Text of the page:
Frank was teaching at Henry Thornton School in Battersea in the 1930s, and when war was declared the school was evacuated to Chichester. He commuted from London for a while, then he and my mother, Bunny (they married in 1936), decided to move to the area themselves. They lodged for a time in Bognor (coincidentally with a family called Haile) and then put a deposit on a plot of land in Grosvenor Road, Chichester, which, when built, became the family home for my parents, my two sisters and me. After his war service in the RAF (mainly in Palestine), Frank resigned from Henry Thornton’s and got a position at Chichester High School, where he joined a French team of Eric Smedley, ‘Wider’ Wake and - later - ‘Whiffer’ Smith. This little group remained unchanged until well after I left the school in1965.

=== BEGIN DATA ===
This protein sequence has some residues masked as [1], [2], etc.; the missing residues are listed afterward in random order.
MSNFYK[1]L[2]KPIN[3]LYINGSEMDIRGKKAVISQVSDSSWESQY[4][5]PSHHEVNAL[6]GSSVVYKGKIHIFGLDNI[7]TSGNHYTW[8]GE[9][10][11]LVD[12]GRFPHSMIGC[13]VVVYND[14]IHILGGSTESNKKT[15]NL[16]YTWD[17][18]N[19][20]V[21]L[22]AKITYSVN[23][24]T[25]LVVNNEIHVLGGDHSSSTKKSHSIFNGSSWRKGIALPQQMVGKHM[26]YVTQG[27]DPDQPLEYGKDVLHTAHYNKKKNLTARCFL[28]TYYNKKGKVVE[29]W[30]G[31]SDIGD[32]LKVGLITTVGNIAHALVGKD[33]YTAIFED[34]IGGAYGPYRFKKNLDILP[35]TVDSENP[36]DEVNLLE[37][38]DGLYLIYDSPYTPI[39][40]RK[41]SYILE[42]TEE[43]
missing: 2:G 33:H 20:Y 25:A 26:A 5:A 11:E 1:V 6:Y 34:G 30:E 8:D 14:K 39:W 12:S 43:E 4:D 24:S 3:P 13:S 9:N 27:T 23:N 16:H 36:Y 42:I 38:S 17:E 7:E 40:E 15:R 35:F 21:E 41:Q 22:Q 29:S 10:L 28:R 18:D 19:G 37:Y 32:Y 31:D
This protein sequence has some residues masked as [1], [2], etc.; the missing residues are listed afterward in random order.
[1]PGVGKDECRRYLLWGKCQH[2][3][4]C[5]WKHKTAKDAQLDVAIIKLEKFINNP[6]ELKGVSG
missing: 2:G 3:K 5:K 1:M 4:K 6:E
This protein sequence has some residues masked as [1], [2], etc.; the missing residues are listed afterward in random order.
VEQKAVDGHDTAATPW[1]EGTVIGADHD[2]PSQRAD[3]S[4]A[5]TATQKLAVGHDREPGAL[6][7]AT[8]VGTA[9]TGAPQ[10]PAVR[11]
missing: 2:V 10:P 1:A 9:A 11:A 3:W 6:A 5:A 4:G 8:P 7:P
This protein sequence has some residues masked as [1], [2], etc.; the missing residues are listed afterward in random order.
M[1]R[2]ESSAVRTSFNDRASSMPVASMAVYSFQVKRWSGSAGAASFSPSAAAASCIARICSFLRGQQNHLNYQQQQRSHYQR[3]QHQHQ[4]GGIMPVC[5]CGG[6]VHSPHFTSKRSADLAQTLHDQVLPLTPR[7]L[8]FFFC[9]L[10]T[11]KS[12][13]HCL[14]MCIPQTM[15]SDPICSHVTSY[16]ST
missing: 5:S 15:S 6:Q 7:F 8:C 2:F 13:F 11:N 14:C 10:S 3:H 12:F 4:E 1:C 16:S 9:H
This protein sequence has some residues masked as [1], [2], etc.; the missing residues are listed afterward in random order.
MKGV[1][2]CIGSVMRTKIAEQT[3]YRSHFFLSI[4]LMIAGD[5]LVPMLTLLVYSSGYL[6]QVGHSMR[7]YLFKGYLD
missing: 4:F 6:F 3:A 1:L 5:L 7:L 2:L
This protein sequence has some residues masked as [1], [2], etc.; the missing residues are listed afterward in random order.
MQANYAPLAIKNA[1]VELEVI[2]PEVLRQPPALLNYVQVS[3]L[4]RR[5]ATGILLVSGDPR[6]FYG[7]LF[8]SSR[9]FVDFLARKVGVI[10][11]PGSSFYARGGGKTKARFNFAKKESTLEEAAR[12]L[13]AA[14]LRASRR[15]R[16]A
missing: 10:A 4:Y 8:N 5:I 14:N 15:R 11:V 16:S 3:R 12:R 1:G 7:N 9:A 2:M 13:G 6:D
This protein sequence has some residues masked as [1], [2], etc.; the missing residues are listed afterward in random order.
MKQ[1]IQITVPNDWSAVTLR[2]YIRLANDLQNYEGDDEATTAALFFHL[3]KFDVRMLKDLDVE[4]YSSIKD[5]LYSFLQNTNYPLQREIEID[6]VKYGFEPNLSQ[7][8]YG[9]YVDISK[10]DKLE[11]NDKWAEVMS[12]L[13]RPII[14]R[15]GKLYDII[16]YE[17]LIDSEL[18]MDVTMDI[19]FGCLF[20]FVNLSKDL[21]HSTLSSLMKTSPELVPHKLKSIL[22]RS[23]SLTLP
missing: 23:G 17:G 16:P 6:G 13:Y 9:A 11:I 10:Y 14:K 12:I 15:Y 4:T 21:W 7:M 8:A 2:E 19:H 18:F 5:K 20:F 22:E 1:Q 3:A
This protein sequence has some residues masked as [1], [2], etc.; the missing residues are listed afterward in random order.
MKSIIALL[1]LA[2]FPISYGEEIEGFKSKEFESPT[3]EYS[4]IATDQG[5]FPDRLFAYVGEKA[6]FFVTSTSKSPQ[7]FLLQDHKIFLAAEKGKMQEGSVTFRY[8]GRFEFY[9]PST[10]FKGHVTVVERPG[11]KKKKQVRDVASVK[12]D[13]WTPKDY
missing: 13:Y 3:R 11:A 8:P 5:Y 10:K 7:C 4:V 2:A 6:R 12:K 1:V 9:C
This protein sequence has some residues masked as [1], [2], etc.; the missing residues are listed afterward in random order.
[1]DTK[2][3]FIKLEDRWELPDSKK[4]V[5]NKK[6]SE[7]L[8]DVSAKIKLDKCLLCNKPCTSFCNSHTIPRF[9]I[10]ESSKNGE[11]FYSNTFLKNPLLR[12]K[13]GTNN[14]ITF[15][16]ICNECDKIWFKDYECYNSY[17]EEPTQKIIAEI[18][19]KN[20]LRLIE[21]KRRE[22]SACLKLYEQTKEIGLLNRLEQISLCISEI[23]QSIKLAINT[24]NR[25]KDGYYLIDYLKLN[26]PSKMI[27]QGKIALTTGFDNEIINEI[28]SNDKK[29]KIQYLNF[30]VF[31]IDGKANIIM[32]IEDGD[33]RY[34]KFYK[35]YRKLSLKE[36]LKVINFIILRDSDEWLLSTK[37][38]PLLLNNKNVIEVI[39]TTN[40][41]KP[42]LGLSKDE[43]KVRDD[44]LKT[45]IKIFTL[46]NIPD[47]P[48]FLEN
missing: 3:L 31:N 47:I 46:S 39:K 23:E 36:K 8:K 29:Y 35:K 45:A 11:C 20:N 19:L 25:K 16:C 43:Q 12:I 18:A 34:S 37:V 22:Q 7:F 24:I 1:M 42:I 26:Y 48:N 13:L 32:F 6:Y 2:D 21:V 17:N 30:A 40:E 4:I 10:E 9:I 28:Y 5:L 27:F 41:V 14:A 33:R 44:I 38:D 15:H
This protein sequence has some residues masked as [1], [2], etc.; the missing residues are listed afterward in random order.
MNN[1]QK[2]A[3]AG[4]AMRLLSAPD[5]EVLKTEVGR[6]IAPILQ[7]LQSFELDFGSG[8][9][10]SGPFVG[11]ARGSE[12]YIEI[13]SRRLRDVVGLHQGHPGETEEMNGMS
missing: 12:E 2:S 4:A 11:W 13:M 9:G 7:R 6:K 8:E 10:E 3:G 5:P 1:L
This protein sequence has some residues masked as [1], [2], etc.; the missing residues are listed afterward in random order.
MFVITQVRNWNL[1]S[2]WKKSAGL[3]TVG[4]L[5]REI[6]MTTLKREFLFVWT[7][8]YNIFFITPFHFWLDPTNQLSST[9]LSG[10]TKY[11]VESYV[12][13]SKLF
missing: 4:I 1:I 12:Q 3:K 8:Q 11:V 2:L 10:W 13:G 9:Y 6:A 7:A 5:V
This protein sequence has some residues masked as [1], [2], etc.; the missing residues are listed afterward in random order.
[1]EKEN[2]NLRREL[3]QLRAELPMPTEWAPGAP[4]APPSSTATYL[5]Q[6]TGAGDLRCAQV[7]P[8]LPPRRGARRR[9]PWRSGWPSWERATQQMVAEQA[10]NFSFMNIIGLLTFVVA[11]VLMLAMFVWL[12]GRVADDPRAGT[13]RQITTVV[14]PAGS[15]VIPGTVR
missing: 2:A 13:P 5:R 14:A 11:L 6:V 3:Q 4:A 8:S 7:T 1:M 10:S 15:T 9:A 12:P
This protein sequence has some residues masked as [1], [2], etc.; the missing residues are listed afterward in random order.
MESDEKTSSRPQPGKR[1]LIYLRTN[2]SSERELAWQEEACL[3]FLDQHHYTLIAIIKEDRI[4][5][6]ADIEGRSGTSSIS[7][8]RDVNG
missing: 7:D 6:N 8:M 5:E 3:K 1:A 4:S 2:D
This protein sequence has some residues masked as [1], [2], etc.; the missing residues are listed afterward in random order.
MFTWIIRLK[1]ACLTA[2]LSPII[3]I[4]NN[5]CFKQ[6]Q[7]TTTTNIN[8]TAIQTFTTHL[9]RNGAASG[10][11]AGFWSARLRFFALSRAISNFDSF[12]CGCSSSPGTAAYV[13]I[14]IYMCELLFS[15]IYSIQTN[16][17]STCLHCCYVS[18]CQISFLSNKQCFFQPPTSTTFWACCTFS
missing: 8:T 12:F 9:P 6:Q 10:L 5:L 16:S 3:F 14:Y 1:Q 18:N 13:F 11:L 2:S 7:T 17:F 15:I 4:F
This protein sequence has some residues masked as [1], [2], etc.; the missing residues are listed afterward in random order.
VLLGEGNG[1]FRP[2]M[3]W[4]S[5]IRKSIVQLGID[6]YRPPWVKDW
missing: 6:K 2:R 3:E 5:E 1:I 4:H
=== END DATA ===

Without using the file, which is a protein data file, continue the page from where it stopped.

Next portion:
Of course, Frank’s ‘other duties’ involved being in charge of football and cricket, and he spent a vast number of hours after school or on Saturday afternoons coaching, watching, refereeing or umpiring - hence his weather-beaten demeanour! He seemed a patient coach, thought a lot about the selection of his teams, and, judging by the number of Old Boys who used to greet him warmly in the street in Chichester or on the golf-course later, his time and efforts were much appreciated. But it always took a while before they felt ready to call him ‘Frank’! Dad was immensely pleased when one of his teams did particularly well, and I remember one soccer first team in about 1960 which carried all before it remaining unbeaten throughout the season. Another of his cricket teams in the 1960s had great success too, partly due no doubt to the presence in the team of John Snow, the future England fast bowler (though he was a ‘transfer’ from Christ’s Hospital!).